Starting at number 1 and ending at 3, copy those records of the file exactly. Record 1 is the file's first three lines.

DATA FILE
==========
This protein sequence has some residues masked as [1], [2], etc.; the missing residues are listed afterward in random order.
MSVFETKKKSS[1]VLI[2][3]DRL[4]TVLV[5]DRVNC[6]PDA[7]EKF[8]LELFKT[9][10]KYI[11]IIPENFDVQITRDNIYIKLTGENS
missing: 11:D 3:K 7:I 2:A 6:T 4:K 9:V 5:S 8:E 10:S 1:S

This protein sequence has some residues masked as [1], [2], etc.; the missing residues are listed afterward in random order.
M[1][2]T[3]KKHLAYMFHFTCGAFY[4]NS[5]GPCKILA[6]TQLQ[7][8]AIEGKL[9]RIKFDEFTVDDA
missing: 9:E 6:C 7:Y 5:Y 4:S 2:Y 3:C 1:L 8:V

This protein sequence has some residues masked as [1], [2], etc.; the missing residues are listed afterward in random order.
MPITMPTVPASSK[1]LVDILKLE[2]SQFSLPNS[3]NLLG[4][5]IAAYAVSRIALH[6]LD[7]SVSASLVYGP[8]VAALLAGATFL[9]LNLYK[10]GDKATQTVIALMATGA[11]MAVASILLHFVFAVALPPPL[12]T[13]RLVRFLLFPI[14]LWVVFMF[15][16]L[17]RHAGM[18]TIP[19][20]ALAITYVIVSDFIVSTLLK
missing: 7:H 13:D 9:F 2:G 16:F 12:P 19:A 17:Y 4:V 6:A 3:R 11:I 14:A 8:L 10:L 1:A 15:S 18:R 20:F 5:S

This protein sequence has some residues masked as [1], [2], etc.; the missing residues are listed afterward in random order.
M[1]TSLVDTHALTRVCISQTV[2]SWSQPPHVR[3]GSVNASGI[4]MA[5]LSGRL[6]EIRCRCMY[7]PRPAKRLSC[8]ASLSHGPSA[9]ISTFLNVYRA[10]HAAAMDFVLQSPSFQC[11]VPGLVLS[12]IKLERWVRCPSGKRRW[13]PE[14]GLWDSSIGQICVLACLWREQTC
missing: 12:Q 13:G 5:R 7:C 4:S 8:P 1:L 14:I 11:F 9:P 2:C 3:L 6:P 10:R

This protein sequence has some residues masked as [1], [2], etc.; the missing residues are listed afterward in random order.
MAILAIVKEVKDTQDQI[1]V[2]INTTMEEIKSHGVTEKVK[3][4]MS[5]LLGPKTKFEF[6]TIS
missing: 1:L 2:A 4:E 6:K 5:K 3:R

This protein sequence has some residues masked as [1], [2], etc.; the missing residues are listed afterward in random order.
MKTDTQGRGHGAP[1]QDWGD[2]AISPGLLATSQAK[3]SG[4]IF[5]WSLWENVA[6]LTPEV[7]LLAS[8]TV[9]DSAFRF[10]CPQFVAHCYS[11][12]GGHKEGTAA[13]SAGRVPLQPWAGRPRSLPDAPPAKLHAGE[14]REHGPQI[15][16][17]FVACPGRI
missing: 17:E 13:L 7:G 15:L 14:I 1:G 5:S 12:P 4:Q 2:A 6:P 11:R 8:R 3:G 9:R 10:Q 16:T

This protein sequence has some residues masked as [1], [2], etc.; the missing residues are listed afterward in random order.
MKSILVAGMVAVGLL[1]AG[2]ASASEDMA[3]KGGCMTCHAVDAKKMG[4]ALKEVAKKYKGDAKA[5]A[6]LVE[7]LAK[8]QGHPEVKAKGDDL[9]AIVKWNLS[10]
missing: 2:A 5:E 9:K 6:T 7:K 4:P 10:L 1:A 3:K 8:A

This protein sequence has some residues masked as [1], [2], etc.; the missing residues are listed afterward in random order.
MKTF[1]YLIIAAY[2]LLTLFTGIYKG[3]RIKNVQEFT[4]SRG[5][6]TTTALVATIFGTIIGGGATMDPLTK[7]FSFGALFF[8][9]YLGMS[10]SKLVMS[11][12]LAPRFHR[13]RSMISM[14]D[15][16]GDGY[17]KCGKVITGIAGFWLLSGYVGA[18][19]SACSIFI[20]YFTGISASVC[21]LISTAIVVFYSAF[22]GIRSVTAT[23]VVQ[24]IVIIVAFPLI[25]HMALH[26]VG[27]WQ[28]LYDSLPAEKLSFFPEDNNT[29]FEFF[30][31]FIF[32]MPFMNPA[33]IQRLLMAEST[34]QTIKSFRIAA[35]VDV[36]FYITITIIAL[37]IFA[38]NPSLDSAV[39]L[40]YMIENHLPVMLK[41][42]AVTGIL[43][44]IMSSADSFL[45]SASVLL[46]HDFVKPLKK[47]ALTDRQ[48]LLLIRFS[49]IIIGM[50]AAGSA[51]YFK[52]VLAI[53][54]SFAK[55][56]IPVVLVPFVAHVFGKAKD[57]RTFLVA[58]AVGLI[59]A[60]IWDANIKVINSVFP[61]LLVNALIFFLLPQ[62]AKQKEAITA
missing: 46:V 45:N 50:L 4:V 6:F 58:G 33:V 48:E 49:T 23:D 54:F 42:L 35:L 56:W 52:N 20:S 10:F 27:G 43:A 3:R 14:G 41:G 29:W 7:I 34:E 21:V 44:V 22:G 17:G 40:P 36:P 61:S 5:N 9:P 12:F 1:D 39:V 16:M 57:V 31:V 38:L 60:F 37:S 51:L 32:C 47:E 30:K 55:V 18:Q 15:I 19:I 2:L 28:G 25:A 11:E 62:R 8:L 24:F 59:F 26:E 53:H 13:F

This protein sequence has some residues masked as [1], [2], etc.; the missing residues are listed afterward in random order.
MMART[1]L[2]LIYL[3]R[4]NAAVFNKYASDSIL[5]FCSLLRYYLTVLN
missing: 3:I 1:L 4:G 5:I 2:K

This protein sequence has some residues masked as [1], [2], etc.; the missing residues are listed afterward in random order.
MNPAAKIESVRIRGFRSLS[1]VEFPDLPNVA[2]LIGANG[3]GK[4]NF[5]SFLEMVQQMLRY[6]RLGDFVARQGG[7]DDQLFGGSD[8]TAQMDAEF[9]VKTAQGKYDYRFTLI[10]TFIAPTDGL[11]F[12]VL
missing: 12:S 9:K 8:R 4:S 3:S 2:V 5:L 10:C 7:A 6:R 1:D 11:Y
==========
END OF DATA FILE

This protein sequence has some residues masked as [1], [2], etc.; the missing residues are listed afterward in random order.
MSVFETKKKSS[1]VLI[2][3]DRL[4]TVLV[5]DRVNC[6]PDA[7]EKF[8]LELFKT[9][10]KYI[11]IIPENFDVQITRDNIYIKLTGENS
missing: 11:D 3:K 7:I 2:A 6:T 4:K 9:V 5:S 8:E 10:S 1:S

This protein sequence has some residues masked as [1], [2], etc.; the missing residues are listed afterward in random order.
M[1][2]T[3]KKHLAYMFHFTCGAFY[4]NS[5]GPCKILA[6]TQLQ[7][8]AIEGKL[9]RIKFDEFTVDDA
missing: 9:E 6:C 7:Y 5:Y 4:S 2:Y 3:C 1:L 8:V

This protein sequence has some residues masked as [1], [2], etc.; the missing residues are listed afterward in random order.
MPITMPTVPASSK[1]LVDILKLE[2]SQFSLPNS[3]NLLG[4][5]IAAYAVSRIALH[6]LD[7]SVSASLVYGP[8]VAALLAGATFL[9]LNLYK[10]GDKATQTVIALMATGA[11]MAVASILLHFVFAVALPPPL[12]T[13]RLVRFLLFPI[14]LWVVFMF[15][16]L[17]RHAGM[18]TIP[19][20]ALAITYVIVSDFIVSTLLK
missing: 7:H 13:D 9:F 2:G 16:F 12:P 19:A 17:Y 4:V 6:A 3:R 11:I 14:A 8:L 10:L 1:A 15:S 18:R 20:F 5:S